January 26, 2018 / 2:38 AM / 8 months ago

China's 2017 industrial profits post fastest growth in six years

BEIJING (Reuters) - Profits for China’s industrial firms rose at the slowest pace in a year in December as Beijing’s anti-smog curbs hit activity, but profits clocked their fastest annual rise in six years as cost cutting and a construction boom helped businesses in 2017.

FILE PHOTO: A worker stands outside a factory of Contemporary Amperex Technology Ltd (CATL) in Ningde, Zhejiang province, China, December 16, 2016. REUTERS/Jake Spring/File Photo

For the full year, profits surged 21.0 percent to 7.519 trillion yuan ($1.19 trillion), the fastest pace since the 25.4 percent expansion in 2011, and accelerating from 2016’s 8.5 percent increase, data from the National Bureau of Statistics (NBS) showed on Friday.

The fast growth in 2017 profits is largely due to the deepening of cuts in over-capacity and costs reduction efforts, He Ping of the statistics bureau said in a statement along with the data release.

While China’s efforts to reduce pollution and credit risks in the economy have hit some segments of industry, analysts expect businesses will manage a transition to new requirements for cleaner production and leaner operations without taking major blows to their profits.

Profits in December rose 10.8 percent in December from a year ago to 824.16 billion yuan, their weakest expansion in 12 months and slowing from November’s 14.9 percent gain.

China’s producer prices rose at their slowest pace in 13 months in December, as the government’s war against winter smog dented factory demand for raw materials in the month.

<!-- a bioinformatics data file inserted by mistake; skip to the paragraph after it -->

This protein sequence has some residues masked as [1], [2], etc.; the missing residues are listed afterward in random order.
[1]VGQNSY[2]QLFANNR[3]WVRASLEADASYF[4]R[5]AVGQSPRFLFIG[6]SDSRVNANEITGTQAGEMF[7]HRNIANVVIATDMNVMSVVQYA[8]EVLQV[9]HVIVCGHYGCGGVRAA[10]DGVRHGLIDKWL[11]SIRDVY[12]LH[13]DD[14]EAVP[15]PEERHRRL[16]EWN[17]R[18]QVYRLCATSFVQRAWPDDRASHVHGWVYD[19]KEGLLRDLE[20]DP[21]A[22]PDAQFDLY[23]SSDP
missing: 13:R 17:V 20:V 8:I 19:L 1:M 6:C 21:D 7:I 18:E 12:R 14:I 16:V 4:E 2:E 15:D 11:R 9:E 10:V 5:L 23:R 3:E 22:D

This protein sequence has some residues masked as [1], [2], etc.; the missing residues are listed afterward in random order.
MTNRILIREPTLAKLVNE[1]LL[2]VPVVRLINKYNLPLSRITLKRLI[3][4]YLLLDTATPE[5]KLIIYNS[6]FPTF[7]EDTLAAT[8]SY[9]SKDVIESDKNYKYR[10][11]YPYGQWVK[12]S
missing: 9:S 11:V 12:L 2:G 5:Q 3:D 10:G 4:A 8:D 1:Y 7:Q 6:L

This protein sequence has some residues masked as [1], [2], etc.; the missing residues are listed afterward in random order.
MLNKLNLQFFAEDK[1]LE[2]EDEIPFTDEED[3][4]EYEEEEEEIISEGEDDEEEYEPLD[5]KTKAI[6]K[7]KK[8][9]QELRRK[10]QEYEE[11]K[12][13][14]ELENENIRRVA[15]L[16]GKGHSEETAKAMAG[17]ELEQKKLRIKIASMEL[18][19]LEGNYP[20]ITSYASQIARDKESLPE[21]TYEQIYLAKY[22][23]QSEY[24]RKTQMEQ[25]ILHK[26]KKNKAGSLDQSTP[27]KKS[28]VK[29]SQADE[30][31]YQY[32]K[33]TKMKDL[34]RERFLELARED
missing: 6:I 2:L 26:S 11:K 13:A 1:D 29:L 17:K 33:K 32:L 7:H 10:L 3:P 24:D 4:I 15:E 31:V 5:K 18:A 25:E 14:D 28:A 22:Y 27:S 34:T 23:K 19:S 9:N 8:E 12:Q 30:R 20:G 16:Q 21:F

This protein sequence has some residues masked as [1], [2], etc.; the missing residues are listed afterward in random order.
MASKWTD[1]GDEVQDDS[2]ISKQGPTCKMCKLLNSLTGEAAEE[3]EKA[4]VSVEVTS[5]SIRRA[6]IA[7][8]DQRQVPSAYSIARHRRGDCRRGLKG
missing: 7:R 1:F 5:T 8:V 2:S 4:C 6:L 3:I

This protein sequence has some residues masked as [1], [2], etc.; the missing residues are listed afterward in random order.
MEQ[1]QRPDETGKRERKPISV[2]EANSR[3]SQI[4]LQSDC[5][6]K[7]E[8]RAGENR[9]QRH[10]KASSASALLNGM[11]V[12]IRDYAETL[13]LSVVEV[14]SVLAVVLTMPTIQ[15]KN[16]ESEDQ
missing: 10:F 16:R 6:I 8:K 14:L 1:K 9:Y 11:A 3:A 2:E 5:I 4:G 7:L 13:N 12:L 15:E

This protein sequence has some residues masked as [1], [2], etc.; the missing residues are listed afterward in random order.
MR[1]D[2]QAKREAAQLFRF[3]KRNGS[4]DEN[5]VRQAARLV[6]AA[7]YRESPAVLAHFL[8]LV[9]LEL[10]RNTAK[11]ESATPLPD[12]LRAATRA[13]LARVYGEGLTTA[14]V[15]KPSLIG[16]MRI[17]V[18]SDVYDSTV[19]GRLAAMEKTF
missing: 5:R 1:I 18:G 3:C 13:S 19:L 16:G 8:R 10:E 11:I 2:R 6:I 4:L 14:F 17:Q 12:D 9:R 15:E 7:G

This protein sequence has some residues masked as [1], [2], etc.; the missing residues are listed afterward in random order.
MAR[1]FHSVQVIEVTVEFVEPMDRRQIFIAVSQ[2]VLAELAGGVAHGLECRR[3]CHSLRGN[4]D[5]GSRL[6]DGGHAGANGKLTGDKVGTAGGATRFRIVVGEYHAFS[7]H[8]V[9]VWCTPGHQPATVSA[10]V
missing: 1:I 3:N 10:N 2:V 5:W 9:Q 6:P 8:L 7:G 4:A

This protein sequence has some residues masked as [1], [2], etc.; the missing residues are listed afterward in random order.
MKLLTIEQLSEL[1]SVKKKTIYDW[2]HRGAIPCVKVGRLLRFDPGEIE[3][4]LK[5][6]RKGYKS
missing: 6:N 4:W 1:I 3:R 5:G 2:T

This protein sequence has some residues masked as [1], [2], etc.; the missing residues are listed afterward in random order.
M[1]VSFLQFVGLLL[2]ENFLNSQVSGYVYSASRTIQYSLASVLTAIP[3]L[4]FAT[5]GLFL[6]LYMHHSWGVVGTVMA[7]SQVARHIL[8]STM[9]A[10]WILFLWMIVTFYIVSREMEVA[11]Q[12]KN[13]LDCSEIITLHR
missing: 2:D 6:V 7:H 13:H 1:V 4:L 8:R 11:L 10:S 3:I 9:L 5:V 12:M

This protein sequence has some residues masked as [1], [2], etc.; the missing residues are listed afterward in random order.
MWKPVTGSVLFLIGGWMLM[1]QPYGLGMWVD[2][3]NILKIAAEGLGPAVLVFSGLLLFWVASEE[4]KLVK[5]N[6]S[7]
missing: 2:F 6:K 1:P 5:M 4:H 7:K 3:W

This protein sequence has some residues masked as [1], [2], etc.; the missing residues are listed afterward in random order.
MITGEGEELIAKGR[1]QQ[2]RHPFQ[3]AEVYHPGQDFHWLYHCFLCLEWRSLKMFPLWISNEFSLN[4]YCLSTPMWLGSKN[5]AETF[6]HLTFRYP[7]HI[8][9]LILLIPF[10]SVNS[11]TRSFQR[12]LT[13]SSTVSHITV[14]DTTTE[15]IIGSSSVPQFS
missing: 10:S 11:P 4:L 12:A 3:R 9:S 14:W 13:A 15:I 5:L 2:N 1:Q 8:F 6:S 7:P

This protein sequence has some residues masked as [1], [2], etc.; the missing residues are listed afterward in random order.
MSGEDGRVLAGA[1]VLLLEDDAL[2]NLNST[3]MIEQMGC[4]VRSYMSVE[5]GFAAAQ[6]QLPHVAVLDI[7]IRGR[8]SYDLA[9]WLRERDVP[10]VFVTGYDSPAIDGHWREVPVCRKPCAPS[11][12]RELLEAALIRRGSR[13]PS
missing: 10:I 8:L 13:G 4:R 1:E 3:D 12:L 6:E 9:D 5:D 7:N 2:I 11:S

While the industrial sector has enjoyed a year-long construction boom, a government-led battle to clean polluted air has forced steel makers in Northeastern China to curtail output although factories elsewhere may have ramped up production to gain market share.

China’s Ministry of Environmental Protection published a notice this month, saying it would impose “special emissions restrictions” on enterprises in major industrial sectors in northern parts later this year.

Despite some traders replenishing steel stockpiles ahead of the Lunar New Year holiday, appetite has diminished due to concerns about demand.

China’s one-week Lunar New Year holiday starts on Feb. 15.

Chinese steel prices fell on Friday, as demand was tepid in winter months, weighing down raw materials.

Gains for the year were concentrated in the upstream industries like coal and steel production while downstream companies, such as manufacturers, were able to offset higher input costs by keeping their labor costs stable, analysts say.

“Profits this year won’t look too bad as producer prices are expected to rise modestly,” said Zhang Yi, chief economist at Capital Securities in Beijing, adding that he expects industrial profits to grow over 10 percent this year.

“Modest price gains will give room for firms to deleverage.”

At the end of December, industrial firms’ liabilities were 5.7 percent higher than a year earlier, slowing from the 6.3 percent increase at the end of November.

The ratio of liabilities to assets at industrial firms ticked down to 55.5 percent at the end of December, compared to 55.8 percent in November, indicating some progress in China’s efforts to deleverage the corporate sector.

The earnings data by sector, however, highlights the uneven nature of profit growth.

Mining industry profits rose 261.6 percent from a year earlier in 2017, reversing a 27.5 percent loss in 2016, while growth of manufacturing profits quickened to 18.2 percent.

Profits at China’s state-owned industrial firms rose 45.1 percent in 2017 from the year before, slowing from a 46.2 percent increase in January-November.

China posted its 2017 gross domestic product of 6.9 percent growth this month, logging its first annual acceleration in growth in seven years, defying concerns that government’s intensifying crackdown on property market and credit would hurt expansion.

Reporting by Zhang Min, Stella Qiu and Beijing Monitoring Desk; Editing by Sam Holmes

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